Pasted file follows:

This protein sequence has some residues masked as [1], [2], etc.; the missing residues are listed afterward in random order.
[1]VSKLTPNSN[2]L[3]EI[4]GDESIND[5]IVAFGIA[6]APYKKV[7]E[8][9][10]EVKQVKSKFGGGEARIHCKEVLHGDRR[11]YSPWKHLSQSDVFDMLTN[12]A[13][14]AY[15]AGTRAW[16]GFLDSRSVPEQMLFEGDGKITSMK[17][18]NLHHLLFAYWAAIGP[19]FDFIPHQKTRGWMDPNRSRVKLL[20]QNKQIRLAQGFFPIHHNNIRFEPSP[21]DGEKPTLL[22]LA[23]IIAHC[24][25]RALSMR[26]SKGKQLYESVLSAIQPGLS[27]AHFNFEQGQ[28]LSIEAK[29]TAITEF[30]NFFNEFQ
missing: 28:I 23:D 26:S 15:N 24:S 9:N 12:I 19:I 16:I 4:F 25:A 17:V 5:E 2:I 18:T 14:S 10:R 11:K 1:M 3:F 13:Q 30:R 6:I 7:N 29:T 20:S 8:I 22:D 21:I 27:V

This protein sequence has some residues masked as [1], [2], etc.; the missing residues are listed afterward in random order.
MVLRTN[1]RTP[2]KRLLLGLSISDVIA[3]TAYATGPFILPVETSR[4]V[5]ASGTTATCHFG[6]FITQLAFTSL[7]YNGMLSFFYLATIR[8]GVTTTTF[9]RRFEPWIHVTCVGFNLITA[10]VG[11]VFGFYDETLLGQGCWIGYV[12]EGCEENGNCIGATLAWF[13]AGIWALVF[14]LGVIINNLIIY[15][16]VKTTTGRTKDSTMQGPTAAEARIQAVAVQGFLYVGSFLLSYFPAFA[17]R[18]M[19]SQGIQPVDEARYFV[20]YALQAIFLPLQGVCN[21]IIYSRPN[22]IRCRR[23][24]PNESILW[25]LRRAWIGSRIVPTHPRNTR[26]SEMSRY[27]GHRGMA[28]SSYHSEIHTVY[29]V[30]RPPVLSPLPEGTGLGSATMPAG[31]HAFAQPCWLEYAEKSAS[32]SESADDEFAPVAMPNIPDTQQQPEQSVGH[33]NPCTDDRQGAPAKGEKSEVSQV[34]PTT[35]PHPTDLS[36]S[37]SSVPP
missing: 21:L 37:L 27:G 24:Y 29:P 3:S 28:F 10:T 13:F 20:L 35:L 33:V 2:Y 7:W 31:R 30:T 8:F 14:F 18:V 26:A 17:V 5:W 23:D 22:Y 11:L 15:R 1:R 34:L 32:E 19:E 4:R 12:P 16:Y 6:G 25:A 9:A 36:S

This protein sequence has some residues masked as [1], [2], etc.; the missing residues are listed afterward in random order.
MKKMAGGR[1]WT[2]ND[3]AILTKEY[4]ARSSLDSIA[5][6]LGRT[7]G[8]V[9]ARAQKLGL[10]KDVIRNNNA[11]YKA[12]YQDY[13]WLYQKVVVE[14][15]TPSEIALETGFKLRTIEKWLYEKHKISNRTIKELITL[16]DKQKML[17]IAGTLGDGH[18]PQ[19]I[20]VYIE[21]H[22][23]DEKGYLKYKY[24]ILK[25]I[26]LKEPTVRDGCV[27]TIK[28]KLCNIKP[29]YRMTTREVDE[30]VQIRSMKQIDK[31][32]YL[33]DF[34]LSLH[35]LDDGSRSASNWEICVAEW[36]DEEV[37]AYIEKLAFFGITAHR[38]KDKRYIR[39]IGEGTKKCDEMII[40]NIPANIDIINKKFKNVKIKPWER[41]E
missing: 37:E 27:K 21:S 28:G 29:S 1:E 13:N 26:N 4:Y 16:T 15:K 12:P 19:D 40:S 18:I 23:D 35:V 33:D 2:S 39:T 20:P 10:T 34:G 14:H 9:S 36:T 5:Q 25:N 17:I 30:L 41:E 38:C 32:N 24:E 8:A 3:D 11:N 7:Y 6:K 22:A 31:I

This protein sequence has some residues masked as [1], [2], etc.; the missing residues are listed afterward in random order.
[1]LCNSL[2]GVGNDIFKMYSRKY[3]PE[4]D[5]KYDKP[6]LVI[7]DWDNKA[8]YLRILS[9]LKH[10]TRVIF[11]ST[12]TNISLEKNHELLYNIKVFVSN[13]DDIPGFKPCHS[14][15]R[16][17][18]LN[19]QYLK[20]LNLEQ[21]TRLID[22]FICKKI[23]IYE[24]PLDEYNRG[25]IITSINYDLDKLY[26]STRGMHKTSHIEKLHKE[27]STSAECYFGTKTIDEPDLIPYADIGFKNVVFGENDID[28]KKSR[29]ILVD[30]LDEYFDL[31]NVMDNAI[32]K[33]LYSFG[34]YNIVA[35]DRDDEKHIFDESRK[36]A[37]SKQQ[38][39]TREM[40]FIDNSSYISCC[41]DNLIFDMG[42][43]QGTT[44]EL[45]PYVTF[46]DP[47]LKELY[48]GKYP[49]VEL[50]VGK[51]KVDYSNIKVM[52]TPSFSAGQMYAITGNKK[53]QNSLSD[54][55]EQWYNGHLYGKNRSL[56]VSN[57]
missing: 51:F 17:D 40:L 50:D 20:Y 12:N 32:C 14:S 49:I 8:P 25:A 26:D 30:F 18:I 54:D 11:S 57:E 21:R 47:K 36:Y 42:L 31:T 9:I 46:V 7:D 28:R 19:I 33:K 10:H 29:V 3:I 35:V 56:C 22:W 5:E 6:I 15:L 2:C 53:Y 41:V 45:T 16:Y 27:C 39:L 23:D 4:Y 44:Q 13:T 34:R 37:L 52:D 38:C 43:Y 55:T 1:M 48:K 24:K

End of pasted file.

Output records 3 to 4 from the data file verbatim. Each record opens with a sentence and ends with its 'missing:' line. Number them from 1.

This protein sequence has some residues masked as [1], [2], etc.; the missing residues are listed afterward in random order.
MKKMAGGR[1]WT[2]ND[3]AILTKEY[4]ARSSLDSIA[5][6]LGRT[7]G[8]V[9]ARAQKLGL[10]KDVIRNNNA[11]YKA[12]YQDY[13]WLYQKVVVE[14][15]TPSEIALETGFKLRTIEKWLYEKHKISNRTIKELITL[16]DKQKML[17]IAGTLGDGH[18]PQ[19]I[20]VYIE[21]H[22][23]DEKGYLKYKY[24]ILK[25]I[26]LKEPTVRDGCV[27]TIK[28]KLCNIKP[29]YRMTTREVDE[30]VQIRSMKQIDK[31][32]YL[33]DF[34]LSLH[35]LDDGSRSASNWEICVAEW[36]DEEV[37]AYIEKLAFFGITAHR[38]KDKRYIR[39]IGEGTKKCDEMII[40]NIPANIDIINKKFKNVKIKPWER[41]E
missing: 37:E 27:K 21:S 28:G 29:S 1:E 13:N 26:N 4:Y 16:T 15:K 12:P 19:D 40:S 18:I 23:D 35:V 33:D 2:S 39:T 20:P 10:T 34:G 14:H 9:S 36:T 5:Q 25:N 17:I 30:L 41:E 38:C 32:N 24:E 8:A 3:D 11:N 7:Y 6:K 22:A 31:I

This protein sequence has some residues masked as [1], [2], etc.; the missing residues are listed afterward in random order.
[1]LCNSL[2]GVGNDIFKMYSRKY[3]PE[4]D[5]KYDKP[6]LVI[7]DWDNKA[8]YLRILS[9]LKH[10]TRVIF[11]ST[12]TNISLEKNHELLYNIKVFVSN[13]DDIPGFKPCHS[14][15]R[16][17][18]LN[19]QYLK[20]LNLEQ[21]TRLID[22]FICKKI[23]IYE[24]PLDEYNRG[25]IITSINYDLDKLY[26]STRGMHKTSHIEKLHKE[27]STSAECYFGTKTIDEPDLIPYADIGFKNVVFGENDID[28]KKSR[29]ILVD[30]LDEYFDL[31]NVMDNAI[32]K[33]LYSFG[34]YNIVA[35]DRDDEKHIFDESRK[36]A[37]SKQQ[38][39]TREM[40]FIDNSSYISCC[41]DNLIFDMG[42][43]QGTT[44]EL[45]PYVTF[46]DP[47]LKELY[48]GKYP[49]VEL[50]VGK[51]KVDYSNIKVM[52]TPSFSAGQMYAITGNKK[53]QNSLSD[54][55]EQWYNGHLYGKNRSL[56]VSN[57]
missing: 51:F 17:D 40:L 50:D 20:Y 12:N 32:C 14:S 49:I 8:P 25:A 26:D 30:F 18:I 54:D 11:S 57:E 21:R 47:K 36:Y 42:L 31:T 9:I 46:V 7:D 28:R 19:I 33:K 10:H 29:V 3:I 35:V 56:C 22:W 5:E 6:I 15:L 2:C 53:Y 41:V 45:T 16:Y 27:C 39:L 23:D 4:Y 44:Q 13:T 34:R 37:L 52:D 38:C 43:Y 55:T 1:M 48:K 24:K